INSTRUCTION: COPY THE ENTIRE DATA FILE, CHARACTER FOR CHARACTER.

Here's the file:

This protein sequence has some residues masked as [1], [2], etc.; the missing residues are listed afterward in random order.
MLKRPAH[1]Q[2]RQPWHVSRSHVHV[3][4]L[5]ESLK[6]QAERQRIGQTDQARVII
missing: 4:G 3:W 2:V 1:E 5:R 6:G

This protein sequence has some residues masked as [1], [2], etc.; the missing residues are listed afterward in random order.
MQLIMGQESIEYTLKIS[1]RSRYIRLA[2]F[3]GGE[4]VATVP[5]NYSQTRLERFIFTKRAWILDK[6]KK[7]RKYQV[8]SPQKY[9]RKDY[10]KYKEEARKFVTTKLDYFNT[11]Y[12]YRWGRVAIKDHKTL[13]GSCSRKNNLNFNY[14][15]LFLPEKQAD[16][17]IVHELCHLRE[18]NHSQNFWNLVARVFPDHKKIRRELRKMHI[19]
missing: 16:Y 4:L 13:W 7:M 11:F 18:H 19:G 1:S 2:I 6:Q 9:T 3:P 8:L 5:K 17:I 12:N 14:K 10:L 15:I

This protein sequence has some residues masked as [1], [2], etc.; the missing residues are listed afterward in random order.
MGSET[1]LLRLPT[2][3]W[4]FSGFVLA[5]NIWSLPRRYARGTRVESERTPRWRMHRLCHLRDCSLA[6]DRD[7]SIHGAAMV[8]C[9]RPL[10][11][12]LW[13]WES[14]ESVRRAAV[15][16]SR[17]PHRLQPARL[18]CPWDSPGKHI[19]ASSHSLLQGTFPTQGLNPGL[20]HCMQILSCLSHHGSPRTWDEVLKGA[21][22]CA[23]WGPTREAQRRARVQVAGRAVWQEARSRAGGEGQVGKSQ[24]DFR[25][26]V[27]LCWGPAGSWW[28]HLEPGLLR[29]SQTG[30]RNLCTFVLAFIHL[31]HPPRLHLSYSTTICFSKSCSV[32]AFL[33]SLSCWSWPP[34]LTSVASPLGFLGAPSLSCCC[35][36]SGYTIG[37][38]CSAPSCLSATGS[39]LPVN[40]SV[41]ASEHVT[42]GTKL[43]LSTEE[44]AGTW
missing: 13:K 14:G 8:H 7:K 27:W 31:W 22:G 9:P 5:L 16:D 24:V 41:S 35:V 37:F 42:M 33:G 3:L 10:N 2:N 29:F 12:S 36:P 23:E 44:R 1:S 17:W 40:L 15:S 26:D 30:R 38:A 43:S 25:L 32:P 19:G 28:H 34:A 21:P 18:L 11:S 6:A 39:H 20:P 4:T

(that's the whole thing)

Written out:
This protein sequence has some residues masked as [1], [2], etc.; the missing residues are listed afterward in random order.
MLKRPAH[1]Q[2]RQPWHVSRSHVHV[3][4]L[5]ESLK[6]QAERQRIGQTDQARVII
missing: 4:G 3:W 2:V 1:E 5:R 6:G

This protein sequence has some residues masked as [1], [2], etc.; the missing residues are listed afterward in random order.
MQLIMGQESIEYTLKIS[1]RSRYIRLA[2]F[3]GGE[4]VATVP[5]NYSQTRLERFIFTKRAWILDK[6]KK[7]RKYQV[8]SPQKY[9]RKDY[10]KYKEEARKFVTTKLDYFNT[11]Y[12]YRWGRVAIKDHKTL[13]GSCSRKNNLNFNY[14][15]LFLPEKQAD[16][17]IVHELCHLRE[18]NHSQNFWNLVARVFPDHKKIRRELRKMHI[19]
missing: 16:Y 4:L 13:W 7:M 11:F 18:H 19:G 1:S 2:I 6:Q 9:T 3:P 8:L 5:K 17:I 12:N 14:K 10:L 15:I

This protein sequence has some residues masked as [1], [2], etc.; the missing residues are listed afterward in random order.
MGSET[1]LLRLPT[2][3]W[4]FSGFVLA[5]NIWSLPRRYARGTRVESERTPRWRMHRLCHLRDCSLA[6]DRD[7]SIHGAAMV[8]C[9]RPL[10][11][12]LW[13]WES[14]ESVRRAAV[15][16]SR[17]PHRLQPARL[18]CPWDSPGKHI[19]ASSHSLLQGTFPTQGLNPGL[20]HCMQILSCLSHHGSPRTWDEVLKGA[21][22]CA[23]WGPTREAQRRARVQVAGRAVWQEARSRAGGEGQVGKSQ[24]DFR[25][26]V[27]LCWGPAGSWW[28]HLEPGLLR[29]SQTG[30]RNLCTFVLAFIHL[31]HPPRLHLSYSTTICFSKSCSV[32]AFL[33]SLSCWSWPP[34]LTSVASPLGFLGAPSLSCCC[35][36]SGYTIG[37][38]CSAPSCLSATGS[39]LPVN[40]SV[41]ASEHVT[42]GTKL[43]LSTEE[44]AGTW
missing: 13:K 14:G 8:H 7:K 27:W 31:W 22:G 9:P 5:L 16:D 24:V 41:S 35:V 37:F 42:M 33:G 3:L 10:N 2:N 29:F 12:S 36:P 23:E 44:R 1:S 17:W 40:L 15:S 26:D 30:R 38:A 43:S 25:L 32:P 19:G 28:H 34:A 21:P 18:L 11:S 6:A 39:H 20:P 4:T